Households’ net financial assets surpass GDP in 2016
Net household financial assets in Hungary rose to HUF 35.752 billion at the end of 2016, and surpassed the countryʼs GDP for the first time ever, according to a study by staff members of the National Bank of Hungary (MNB) published on the central bankʼs website, Hungarian news agency MTI reported.
The ratio of household financial assets to GDP is well over levels in other countries of the Central and East European region.
Net financial savings reached 4.5% of GDP, or about 8% of disposable income last year, somewhat less than in previous years, and the authors of the MNB study - Anna Boldizsár and Zsuzsa Kékesi - forecast a further moderate drop to a still high level in the years ahead.
Households borrowed more than they repaid in 2016 for the first time since 2008, the study shows, and the authors forecast retail borrowing demand to prevail, fueled by increasing consumption and the revival of the home market. Gross savings also grew, they note.
Net savings rose to 5-6% of GDP as households shifted to become net loan repayers from net borrowers as retail lending sharply dropped after the 2008 crisis. Their net savings dropped practically to nil by 2007-2008 as household borrowing expanded and gross savings dropped in the previous few years.
Gross financial assets reached 126% of GDP and gross household debt stood at 24% of GDP at the end of last year.
Net financial assets or wealth of households rose by more than HUF 18 trillion from the middle of 2010, the study says, taking the ascent to power of the current government as a starting point. A graph in the study shows that the turnaround in net savings started already in 2009, when the ratio rose to 2% of GDP.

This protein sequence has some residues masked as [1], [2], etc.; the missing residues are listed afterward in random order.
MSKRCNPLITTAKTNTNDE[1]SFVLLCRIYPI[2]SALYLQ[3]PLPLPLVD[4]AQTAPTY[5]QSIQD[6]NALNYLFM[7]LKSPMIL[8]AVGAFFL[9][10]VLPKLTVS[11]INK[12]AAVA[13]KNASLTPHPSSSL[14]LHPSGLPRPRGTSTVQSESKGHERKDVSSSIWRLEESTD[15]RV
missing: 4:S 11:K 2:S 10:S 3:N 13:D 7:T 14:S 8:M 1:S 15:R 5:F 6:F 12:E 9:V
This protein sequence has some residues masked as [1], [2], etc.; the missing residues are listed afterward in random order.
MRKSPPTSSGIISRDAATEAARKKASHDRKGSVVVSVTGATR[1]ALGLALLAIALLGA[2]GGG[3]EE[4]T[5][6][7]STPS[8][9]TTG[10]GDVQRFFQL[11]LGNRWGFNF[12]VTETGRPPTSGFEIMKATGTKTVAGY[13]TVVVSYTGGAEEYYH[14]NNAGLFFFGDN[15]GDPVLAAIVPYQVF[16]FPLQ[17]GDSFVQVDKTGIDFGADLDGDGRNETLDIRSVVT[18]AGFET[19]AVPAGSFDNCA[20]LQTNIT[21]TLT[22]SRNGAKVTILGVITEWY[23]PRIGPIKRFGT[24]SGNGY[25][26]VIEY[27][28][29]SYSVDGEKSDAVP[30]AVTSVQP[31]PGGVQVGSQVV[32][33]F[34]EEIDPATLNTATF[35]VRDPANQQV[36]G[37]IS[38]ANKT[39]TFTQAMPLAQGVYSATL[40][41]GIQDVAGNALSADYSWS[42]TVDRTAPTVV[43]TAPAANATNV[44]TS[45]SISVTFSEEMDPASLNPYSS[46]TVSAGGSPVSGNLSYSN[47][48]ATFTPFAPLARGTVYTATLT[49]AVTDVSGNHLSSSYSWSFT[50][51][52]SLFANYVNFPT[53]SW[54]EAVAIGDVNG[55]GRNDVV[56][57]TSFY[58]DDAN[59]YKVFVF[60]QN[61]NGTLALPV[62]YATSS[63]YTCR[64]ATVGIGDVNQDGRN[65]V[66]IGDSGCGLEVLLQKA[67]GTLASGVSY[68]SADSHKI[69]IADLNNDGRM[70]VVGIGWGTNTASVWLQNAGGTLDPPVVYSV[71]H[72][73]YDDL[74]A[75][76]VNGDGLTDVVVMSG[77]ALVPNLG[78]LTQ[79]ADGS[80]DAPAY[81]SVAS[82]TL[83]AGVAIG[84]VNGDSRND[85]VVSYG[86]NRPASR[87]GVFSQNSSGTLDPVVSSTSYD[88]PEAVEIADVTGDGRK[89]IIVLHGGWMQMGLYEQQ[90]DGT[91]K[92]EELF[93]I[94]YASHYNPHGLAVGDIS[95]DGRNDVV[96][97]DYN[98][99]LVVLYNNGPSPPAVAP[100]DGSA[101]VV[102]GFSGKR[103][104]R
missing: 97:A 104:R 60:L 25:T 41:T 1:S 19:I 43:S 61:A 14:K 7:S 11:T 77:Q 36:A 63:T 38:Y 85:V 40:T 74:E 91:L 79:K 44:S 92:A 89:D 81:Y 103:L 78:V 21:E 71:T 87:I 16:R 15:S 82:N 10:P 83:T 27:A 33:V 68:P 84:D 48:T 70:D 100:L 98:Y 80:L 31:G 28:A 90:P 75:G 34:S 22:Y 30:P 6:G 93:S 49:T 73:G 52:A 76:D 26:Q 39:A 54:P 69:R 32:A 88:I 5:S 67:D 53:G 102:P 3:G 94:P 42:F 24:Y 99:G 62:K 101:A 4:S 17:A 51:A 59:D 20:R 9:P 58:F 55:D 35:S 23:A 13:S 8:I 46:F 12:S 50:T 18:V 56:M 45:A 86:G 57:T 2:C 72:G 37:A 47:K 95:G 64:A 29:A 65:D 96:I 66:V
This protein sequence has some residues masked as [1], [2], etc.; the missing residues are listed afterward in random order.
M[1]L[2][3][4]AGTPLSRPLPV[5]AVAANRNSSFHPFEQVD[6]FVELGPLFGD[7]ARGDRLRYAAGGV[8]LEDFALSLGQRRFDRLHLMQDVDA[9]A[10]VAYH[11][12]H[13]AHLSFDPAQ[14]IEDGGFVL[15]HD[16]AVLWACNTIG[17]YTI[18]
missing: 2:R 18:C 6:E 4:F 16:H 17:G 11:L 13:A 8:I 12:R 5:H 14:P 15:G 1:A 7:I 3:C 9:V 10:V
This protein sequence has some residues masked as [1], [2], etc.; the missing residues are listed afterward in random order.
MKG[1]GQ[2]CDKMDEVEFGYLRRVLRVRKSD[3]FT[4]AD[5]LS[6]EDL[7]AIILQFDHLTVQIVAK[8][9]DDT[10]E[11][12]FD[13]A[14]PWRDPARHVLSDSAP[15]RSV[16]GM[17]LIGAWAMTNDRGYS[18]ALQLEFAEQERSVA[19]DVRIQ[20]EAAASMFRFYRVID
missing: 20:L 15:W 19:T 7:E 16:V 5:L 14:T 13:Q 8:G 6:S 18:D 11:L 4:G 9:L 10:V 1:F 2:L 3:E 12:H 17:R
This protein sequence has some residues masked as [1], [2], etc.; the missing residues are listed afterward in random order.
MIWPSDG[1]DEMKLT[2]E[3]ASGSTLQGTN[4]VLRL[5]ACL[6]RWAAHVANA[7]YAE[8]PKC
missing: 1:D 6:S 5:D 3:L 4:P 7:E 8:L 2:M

About 55% of the HUF 18 tln increase reflected retail transactions, indicating householdsʼ propensity to save, and 8% was related to government measures on retail FX loans such as a preferential early repayment scheme in 2012, compensation retail borrowers received from banks under the 2014 debt relief law, and the conversion of FX loans into forint loans in 2014.
Nearly 30% of the increase in net household wealth since 2010 reflected revaluation effects and the remaining 8% was linked to other volume changes.
Changing savings portfolio
The household savingsʼ portfolio has changed considerably and, mainly due to a rise in government securities and investment fund share holdings since 2012, the value of securities held by households has been exceeding that of bank deposits since the second half of 2014.
Households withdrew about HUF 1 tln from bank deposits in 2013 alone, parallel with an increase in cash and securities holdings. The authors note the low inflation and interest environment and the attractive yield and relative liquidity of government securities as motivations. (The Government Debt Management Agency (ÁKK) launched a campaign to attract retail investments in 2012-2013.)
Householdsʼ government securities holdings exceeded HUF 4.1 tln at the end of 2016, which is favorable in terms of financing the state domestically and limiting external vulnerability, the authors note. A roughly equal sum was held in investment fund shares, and about HUF 7.2 tln in bank deposits.
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